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The Dublin Coddle is a savory Irish classic made with potatoes, onions, rashers (bacon) and bangers (sausages) with a little chicken broth and beer thrown in.
First, let’s just jump right in and talk about this amazing pot of Irish comfort food! Last weekend we went camping in Shenandoah National Park with our two dogs and a cooler full of wonderful ingredients. We love cooking outdoors on an open fire and especially love our Lodge Camp Dutch Oven for stews, soups and casseroles like this Dublin Coddle.
To be an authentic Irish Coddle, everything will be boiled together instead of layered and the sausages are not browned. This is my adaptation since we were camping and we wanted to adapt the old style recipe for the Camp Dutch Oven. Since we live in the United States and bangers are hard to find here, I used bratwurst sausages which are also made of pork and slightly larger than bangers.
Our Dutch Oven is a 12-inch, 6 quart cast iron pot specially made for cooking over coals. As you can see in the photo above, my favorite sous-chef assisted with the food prep. He peeled the potatoes and I fried the bacon and sausages. What a team!
You can also make this Dublin Coddle casserole in the oven at home, using the same recipe.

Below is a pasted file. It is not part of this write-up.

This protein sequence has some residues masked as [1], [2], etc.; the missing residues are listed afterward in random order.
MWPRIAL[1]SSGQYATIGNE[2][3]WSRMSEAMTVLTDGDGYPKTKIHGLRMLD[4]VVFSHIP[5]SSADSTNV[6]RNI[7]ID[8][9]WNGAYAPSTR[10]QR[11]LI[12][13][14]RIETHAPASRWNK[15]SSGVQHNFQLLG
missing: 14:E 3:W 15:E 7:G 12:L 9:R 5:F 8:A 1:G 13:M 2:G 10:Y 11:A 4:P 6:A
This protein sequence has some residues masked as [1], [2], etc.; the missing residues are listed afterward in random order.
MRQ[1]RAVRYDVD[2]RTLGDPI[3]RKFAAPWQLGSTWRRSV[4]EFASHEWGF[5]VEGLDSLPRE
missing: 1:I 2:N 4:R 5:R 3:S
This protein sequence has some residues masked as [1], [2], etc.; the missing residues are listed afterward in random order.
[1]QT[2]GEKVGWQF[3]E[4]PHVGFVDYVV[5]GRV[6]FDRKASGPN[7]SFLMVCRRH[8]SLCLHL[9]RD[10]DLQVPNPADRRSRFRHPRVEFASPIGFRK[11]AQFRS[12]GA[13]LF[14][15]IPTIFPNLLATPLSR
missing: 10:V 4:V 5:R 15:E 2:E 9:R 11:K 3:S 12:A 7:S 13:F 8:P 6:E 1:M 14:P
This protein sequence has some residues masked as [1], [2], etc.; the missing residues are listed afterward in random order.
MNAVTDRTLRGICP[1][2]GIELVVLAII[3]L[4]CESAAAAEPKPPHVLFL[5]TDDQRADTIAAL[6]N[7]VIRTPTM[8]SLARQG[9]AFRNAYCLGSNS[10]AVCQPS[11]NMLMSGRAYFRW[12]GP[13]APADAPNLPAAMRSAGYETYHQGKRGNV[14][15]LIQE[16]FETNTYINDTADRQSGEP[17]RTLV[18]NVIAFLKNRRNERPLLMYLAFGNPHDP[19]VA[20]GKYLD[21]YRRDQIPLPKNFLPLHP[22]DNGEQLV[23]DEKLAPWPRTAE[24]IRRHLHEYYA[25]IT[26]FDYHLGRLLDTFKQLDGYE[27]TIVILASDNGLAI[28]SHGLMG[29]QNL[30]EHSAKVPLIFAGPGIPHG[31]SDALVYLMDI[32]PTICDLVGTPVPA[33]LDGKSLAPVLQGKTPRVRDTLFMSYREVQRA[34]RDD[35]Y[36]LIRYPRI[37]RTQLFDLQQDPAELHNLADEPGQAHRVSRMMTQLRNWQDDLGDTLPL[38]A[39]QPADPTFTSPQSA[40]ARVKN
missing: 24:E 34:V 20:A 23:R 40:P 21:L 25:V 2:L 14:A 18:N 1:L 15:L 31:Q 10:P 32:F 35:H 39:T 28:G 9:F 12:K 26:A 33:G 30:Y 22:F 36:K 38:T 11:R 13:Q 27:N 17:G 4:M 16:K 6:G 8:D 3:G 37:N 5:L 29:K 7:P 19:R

Layer the potatoes in the bottom of your Dutch Oven or casserole dish. Season them well with pepper and sprinkle half the cooked and crumbled bacon on top. Cook the onions in the skillet used to fry the bacon in about 3 tablespoons of drippings. Once the onions are softened, add the broth and vinegar and carefully pour over the potatoes. Add some fresh chopped parsley and the lightly browned bangers.
We use charcoal to create an outdoor oven.
Pre-heat 25-30 charcoals in a hot fire. You’ll need red hot charcoals to place under the pot and some on the top to create an oven effect.
There is a science to how many hot coals you should use to create an outdoor oven.
For a 12-inch dutch oven, you should double that number to 24 and divide by three. Place one-third of the 24 coals on the bottom (8) in a checkerboard pattern and place the remaining (16) coals on top. You will need to replenish the coals during the the next couple of hours of cooking so be sure to have more coals ready.